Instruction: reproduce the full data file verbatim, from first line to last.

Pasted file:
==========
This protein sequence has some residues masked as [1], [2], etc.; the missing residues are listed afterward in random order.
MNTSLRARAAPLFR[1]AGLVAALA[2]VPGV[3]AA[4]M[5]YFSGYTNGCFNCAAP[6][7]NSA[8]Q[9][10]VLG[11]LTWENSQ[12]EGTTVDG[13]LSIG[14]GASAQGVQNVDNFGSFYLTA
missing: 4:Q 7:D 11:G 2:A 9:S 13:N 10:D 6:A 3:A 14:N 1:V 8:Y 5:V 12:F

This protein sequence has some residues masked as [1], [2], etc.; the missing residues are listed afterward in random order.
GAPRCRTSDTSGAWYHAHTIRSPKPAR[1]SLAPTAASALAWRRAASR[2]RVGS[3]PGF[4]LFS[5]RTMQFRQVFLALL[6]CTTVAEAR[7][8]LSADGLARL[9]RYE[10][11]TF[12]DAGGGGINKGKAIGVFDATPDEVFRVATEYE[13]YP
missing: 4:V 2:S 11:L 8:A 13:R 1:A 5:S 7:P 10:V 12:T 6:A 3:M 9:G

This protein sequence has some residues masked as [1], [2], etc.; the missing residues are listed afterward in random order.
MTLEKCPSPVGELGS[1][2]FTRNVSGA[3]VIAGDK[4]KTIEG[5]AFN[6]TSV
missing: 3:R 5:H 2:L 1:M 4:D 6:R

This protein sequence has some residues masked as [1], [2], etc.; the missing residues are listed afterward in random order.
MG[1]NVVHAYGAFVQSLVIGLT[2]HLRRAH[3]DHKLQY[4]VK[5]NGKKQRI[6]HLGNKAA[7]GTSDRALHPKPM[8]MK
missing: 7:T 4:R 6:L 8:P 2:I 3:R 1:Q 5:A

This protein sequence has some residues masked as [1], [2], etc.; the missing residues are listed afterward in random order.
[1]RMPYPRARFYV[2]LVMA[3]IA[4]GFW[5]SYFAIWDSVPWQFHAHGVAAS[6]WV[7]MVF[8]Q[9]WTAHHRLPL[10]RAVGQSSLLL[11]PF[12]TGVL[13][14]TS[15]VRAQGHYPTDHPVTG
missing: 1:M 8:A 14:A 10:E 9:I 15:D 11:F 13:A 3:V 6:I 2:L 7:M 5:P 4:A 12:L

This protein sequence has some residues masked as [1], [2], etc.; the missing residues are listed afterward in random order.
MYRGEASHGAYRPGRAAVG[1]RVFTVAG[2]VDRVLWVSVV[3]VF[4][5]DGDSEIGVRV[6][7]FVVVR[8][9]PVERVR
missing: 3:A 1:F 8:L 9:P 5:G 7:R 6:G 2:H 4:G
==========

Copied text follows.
This protein sequence has some residues masked as [1], [2], etc.; the missing residues are listed afterward in random order.
MNTSLRARAAPLFR[1]AGLVAALA[2]VPGV[3]AA[4]M[5]YFSGYTNGCFNCAAP[6][7]NSA[8]Q[9][10]VLG[11]LTWENSQ[12]EGTTVDG[13]LSIG[14]GASAQGVQNVDNFGSFYLTA
missing: 4:Q 7:D 11:G 2:A 9:S 13:N 10:D 6:A 3:A 14:N 1:V 8:Y 5:V 12:F

This protein sequence has some residues masked as [1], [2], etc.; the missing residues are listed afterward in random order.
GAPRCRTSDTSGAWYHAHTIRSPKPAR[1]SLAPTAASALAWRRAASR[2]RVGS[3]PGF[4]LFS[5]RTMQFRQVFLALL[6]CTTVAEAR[7][8]LSADGLARL[9]RYE[10][11]TF[12]DAGGGGINKGKAIGVFDATPDEVFRVATEYE[13]YP
missing: 4:V 2:S 11:L 8:A 13:R 1:A 5:S 7:P 10:V 12:T 6:A 3:M 9:G

This protein sequence has some residues masked as [1], [2], etc.; the missing residues are listed afterward in random order.
MTLEKCPSPVGELGS[1][2]FTRNVSGA[3]VIAGDK[4]KTIEG[5]AFN[6]TSV
missing: 3:R 5:H 2:L 1:M 4:D 6:R

This protein sequence has some residues masked as [1], [2], etc.; the missing residues are listed afterward in random order.
MG[1]NVVHAYGAFVQSLVIGLT[2]HLRRAH[3]DHKLQY[4]VK[5]NGKKQRI[6]HLGNKAA[7]GTSDRALHPKPM[8]MK
missing: 7:T 4:R 6:L 8:P 2:I 3:R 1:Q 5:A

This protein sequence has some residues masked as [1], [2], etc.; the missing residues are listed afterward in random order.
[1]RMPYPRARFYV[2]LVMA[3]IA[4]GFW[5]SYFAIWDSVPWQFHAHGVAAS[6]WV[7]MVF[8]Q[9]WTAHHRLPL[10]RAVGQSSLLL[11]PF[12]TGVL[13][14]TS[15]VRAQGHYPTDHPVTG
missing: 1:M 8:A 14:A 10:E 9:I 15:D 11:F 13:A 3:V 6:I 2:L 7:M 5:P 4:A 12:L

This protein sequence has some residues masked as [1], [2], etc.; the missing residues are listed afterward in random order.
MYRGEASHGAYRPGRAAVG[1]RVFTVAG[2]VDRVLWVSVV[3]VF[4][5]DGDSEIGVRV[6][7]FVVVR[8][9]PVERVR
missing: 3:A 1:F 8:L 9:P 5:G 7:R 6:G 2:H 4:G